Use Cold Baking Sheets: Fortune cookies tend to turn out best when you start with a cold (and greased) baking sheet. Since most recipes make more cookies than can be placed on one 9 X 13-inch baking sheet (the cookies spread out during baking), it’s best to use two baking sheets. That way, you don’t need to wait for the sheet to cool down before baking the next batch of cookies.

Cookie Size: Larger is BetterMany fortune cookie recipes call for making a 3-inch cookie. A cookie this size is more difficult to work with and fold than a slightly larger (3 1/2 - 4-inch) cookie. Another plus is that the larger cookie fits snugly into the cup of a muffin tin. This saves you from having to hold the cookie for several seconds after folding, to make sure it keeps its shape. My own preference is to use one level tablespoon of batter to make a 4-inch cookie.

Tilt the Baking Sheet: to Spread the BatterThe key to making fortune cookies is a batter that is evenly spread out on the baking sheet. This can be difficult to accomplish with a wooden spoon, since the batter tends to stick to the spoon. Carefully tilting the baking sheet in all directions gives better results.

Start By Making Only One or Two Cookies: The instant the cookies are removed from the oven, the race begins: you have twenty seconds at most to add the fortunes, fold the cookies in half and then shape them into the standard fortune cookie shape. It’s best to start with one or two cookies – that way, you’re not feeling pressured.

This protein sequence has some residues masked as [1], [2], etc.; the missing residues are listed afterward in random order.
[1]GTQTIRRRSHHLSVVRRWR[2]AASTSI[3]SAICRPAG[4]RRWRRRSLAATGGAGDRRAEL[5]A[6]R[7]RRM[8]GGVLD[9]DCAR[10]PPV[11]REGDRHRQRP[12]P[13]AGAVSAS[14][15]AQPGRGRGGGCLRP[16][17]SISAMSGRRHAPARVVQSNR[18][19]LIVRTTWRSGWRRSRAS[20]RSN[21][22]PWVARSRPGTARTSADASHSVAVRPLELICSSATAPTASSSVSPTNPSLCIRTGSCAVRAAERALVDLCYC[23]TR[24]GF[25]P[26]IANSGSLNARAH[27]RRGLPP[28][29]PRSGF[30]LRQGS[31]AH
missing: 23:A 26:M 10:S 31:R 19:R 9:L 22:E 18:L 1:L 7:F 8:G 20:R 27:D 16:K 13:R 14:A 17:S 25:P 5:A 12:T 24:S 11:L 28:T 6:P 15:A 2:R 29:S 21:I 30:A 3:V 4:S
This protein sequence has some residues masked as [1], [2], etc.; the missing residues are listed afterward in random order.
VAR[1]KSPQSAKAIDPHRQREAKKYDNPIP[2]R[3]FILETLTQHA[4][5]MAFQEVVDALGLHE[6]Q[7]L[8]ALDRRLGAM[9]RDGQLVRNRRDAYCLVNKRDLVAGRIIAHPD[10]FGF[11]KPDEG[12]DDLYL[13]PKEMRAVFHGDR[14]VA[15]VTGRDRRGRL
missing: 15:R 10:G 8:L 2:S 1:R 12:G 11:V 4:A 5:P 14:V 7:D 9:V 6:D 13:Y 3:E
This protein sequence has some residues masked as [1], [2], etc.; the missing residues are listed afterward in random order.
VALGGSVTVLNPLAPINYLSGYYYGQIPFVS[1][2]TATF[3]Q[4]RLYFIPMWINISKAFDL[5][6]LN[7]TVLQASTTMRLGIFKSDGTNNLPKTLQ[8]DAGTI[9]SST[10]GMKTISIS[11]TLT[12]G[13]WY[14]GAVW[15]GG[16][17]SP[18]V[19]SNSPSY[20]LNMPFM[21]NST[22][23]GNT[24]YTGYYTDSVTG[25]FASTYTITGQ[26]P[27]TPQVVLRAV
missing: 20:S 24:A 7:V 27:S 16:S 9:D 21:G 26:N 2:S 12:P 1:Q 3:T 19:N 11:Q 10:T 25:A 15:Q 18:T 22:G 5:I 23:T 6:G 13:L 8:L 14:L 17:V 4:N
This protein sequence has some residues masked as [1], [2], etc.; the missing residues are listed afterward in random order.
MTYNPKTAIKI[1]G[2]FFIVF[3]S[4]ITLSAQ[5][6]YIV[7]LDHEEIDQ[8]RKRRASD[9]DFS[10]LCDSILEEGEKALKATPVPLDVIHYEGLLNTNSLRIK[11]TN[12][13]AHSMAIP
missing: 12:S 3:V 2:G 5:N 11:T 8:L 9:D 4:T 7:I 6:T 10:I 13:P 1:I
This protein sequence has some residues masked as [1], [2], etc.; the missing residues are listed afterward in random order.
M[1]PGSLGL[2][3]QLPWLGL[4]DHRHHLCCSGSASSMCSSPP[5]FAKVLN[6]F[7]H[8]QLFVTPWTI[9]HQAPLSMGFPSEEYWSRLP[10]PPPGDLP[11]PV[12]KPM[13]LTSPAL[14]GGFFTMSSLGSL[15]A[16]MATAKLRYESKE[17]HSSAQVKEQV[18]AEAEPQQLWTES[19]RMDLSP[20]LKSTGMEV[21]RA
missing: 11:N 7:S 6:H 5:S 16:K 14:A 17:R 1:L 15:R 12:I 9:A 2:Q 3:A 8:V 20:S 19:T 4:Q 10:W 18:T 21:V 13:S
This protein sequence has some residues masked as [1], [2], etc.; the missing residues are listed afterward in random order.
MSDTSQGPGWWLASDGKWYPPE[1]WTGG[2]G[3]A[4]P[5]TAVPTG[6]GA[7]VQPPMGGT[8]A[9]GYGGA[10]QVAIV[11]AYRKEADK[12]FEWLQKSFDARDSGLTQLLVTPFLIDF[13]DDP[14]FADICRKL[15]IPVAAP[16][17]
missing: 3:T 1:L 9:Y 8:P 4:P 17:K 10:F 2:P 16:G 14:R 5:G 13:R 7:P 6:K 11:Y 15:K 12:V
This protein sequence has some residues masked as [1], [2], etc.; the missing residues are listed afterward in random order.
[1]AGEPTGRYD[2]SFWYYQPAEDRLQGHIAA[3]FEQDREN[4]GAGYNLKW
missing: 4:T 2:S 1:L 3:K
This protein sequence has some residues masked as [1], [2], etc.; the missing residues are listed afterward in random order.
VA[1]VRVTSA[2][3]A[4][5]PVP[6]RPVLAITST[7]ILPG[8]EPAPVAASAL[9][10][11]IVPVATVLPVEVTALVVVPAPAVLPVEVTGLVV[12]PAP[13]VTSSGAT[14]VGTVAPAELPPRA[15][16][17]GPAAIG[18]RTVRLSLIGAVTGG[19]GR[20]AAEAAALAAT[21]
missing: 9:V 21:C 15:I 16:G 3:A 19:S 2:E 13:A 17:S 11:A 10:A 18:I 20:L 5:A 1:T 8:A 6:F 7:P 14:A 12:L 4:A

How to Tell When the Cookies are Done: The cookies are done when approximately 1/2 inch of the outside is golden and they are easy to lift with a spatula. The middle part of the cookie remains quite light in color.

Wear Close Fitting Cotton Gloves: You need to work with the cookies when they first come out of the oven and are still very hot - wearing cotton gloves makes this easier.

Be Prepared to Work Quickly: As noted above, you only have up to twenty seconds to work with the baked cookies before they cool down and stiffen too much to be workable.

9. How to Fold and Shape the Cookies: Remove the cookie from the baking sheet with a spatula and flip it over in your hand. Lay the fortune in the middle of the cookie, and hold it there while folding the cookie in half.

Still holding the the folded cookie in both hands, between your thumb and index fingers, pull the ends down over the rim of a glass or a muffin tin, or the handle of a wooden spoon, until the ends meet. The opened side of the fortune cookie should be facing upward, towards you.
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Sunday, February 7, 2010

Welcome Weary Traveler...

First off I will admit that this blog partly owes its existence to Wil Wheaton. I follow him on Twitter (doesn't everybody?) and a while back he posted about cooking something. I don't remember the exact words, but he used a magical term to describe how he made the item. I'm not sure it was "conjured up" but it was something similar. Anyway... It reminded me that I had been thinking of creating a kitchen witch blog for some time. So finally, after much procrastination, here we are.

Just what is a "kitchen witch" I hear you asking. The answer depends on who you ask. To me a kitchen witch is, first of all, a person who likes to cook. S/he is also a Pagan of some sort, most often Wiccan. S/he knows about all kinds of food lore and folk remedies. Kitchen witches usually have a green thumb. S/he uses his/her talent in the kitchen as part of his/her spirituality. S/he is mindful of the blessings of life and remembers the Goddess when she works.

Now comes the time where I admit that I am an "aspiring" kitchen witch. I've had the urge but I really haven't put in the time or energy. I hope that this blog will inspire me to get to work on that part of my life. I've got a lot of work to do.

I'd better start with cleaning my kitchen.

*The picture is Circe by John William Waterhouse.